If you’re like me, you follow a lot of national Down syndrome and advocacy organizations. It’s so great when we see efforts to promote a more inclusive environment for children of differing abilities across the country and the world. Too often though, I think we forget to advocate for inclusion in our own back yards; at least, I do. It’s easy to forget that we too have a community that probably needs to be reminded to include those of differing abilities. We spend so much time focusing on the big picture, we sometimes forget each individual piece. So when my local community released the plans for new playground equipment that is not accessible, I refocused my attention on my community. I was hesitant to get involved at first because I hate being, “that person,” but the more I thought about my daughter’s future, the more I knew I had to advocate for her now, so she can see a more inclusive future.
You see, for those who don’t know, my daughter walks with a gait trainer. It is a piece of equipment that looks like a walker, just miniature. My daughter doesn’t walk much right now, but she will, and when she does, she will need her gait trainer for an unknown amount of time, maybe years. So, if a park does not have wheelchair ramps, she is not able to use her gait trainer, which means when she starts walking more independently, she will not be able to play on inaccessible playgrounds without my help. If you’ve ever met a toddler, you know that once they get a taste of independence, they don’t want any amount of help anymore. So, my daughter will either not be able to play on inaccessible parks at all, or she will have to give up her independence and accept my help.
I try to not be the type of person who looks for discrimination around every corner. I keep in mind that many people, if not most, don’t have someone close to them who has different abilities. Ignorance is understandable in certain cases. Before Hannah, my daughter, was born, I would have never thought a thing about a park not being inclusive. It’s not that I was being discriminatory on purpose, or that I didn’t care about those with different abilities, it just wasn’t something I thought about in my everyday life. I try to give everyone the benefit of the doubt, and understand they are probably just like I was before Hannah was born. So when I found out that our Mayor and city council had been made aware that the playground equipment they had chosen was not accessible and that accessible equipment was something some in the community desired, I was disappointed. Ignorance was not at play in their decision making, discrimination was.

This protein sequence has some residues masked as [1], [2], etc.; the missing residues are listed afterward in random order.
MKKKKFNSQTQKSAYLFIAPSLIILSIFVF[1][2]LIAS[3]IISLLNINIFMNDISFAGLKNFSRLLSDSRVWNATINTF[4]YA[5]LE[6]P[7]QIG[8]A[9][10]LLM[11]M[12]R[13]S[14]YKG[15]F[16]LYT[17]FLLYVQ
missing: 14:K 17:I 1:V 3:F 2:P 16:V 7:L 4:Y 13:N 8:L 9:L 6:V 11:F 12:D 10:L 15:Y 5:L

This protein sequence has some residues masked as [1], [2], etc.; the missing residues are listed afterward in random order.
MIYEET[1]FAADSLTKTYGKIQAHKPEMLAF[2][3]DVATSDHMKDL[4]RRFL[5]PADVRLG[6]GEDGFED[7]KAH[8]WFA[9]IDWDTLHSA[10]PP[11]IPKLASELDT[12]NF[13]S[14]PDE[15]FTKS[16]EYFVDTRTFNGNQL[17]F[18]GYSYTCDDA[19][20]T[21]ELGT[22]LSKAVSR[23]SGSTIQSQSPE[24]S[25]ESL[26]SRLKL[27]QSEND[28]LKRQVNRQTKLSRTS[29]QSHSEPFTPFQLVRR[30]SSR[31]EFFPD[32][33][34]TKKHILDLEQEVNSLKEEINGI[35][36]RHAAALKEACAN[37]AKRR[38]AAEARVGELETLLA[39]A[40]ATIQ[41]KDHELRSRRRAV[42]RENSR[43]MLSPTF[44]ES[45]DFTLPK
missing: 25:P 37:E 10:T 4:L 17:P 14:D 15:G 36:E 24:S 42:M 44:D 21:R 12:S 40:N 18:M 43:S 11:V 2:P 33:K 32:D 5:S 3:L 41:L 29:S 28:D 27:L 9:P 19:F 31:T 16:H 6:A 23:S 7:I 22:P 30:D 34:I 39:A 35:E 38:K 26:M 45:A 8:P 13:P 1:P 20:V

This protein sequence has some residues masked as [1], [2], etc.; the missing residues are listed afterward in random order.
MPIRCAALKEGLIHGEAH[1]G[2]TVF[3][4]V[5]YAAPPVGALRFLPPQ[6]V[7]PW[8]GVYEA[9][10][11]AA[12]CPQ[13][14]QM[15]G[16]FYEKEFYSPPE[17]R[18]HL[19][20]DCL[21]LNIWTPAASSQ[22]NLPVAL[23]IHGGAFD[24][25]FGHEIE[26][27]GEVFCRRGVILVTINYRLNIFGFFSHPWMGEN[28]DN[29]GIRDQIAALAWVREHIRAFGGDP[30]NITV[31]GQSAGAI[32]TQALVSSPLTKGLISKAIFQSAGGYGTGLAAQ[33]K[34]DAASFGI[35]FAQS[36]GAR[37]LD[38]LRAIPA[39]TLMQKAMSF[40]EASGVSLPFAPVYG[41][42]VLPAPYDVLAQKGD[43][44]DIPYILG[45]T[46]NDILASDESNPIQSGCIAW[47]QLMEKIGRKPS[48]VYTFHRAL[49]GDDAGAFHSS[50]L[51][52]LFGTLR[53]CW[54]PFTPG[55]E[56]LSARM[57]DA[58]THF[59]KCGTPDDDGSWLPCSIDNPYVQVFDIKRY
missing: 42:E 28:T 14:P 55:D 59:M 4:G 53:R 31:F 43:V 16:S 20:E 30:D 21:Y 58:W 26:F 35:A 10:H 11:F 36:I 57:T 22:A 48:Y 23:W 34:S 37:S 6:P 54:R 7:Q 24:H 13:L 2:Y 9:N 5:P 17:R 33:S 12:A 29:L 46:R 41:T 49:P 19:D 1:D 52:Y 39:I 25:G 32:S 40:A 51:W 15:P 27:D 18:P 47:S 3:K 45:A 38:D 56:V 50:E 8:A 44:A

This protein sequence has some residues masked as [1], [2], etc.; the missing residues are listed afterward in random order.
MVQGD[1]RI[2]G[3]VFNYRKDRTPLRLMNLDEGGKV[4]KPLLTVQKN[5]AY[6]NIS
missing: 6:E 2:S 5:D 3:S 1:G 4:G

Some may think I’m being harsh, but let me ask you a question; what does it say to my daughter, and others with differing abilities that they have chosen to not provide equipment she can play on independently? How will it make her an others feel to have to sit on the sidelines watching their siblings play independently? Of course, we can always drive out of town to go to a different, inclusive park, but should we have to do that? I am not advocating for every single park to tear down their non-inclusive equipment and rebuild. What I am advocating for is when parks are already planning on replacing old equipment, that they keep all of their citizens in mind, not just the majority. If children with different abilities can play on the playground, typical children can as well. It’s a win for everyone, and one more step toward a more inclusive society.
Here in my village, the playground equipment is supposed to be installed within the next several weeks, so in the mean time, I am doing what I can do try to get them to change their minds and build an inclusive playground instead. Emailing the Mayor and city council are just the beginning. I will continue to fight for my tax dollars to be spent wisely on a park that includes both of my children. The children who have differing abilities in my village, and every village, town, and city deserve to have a park in their neighborhood where they can play independently.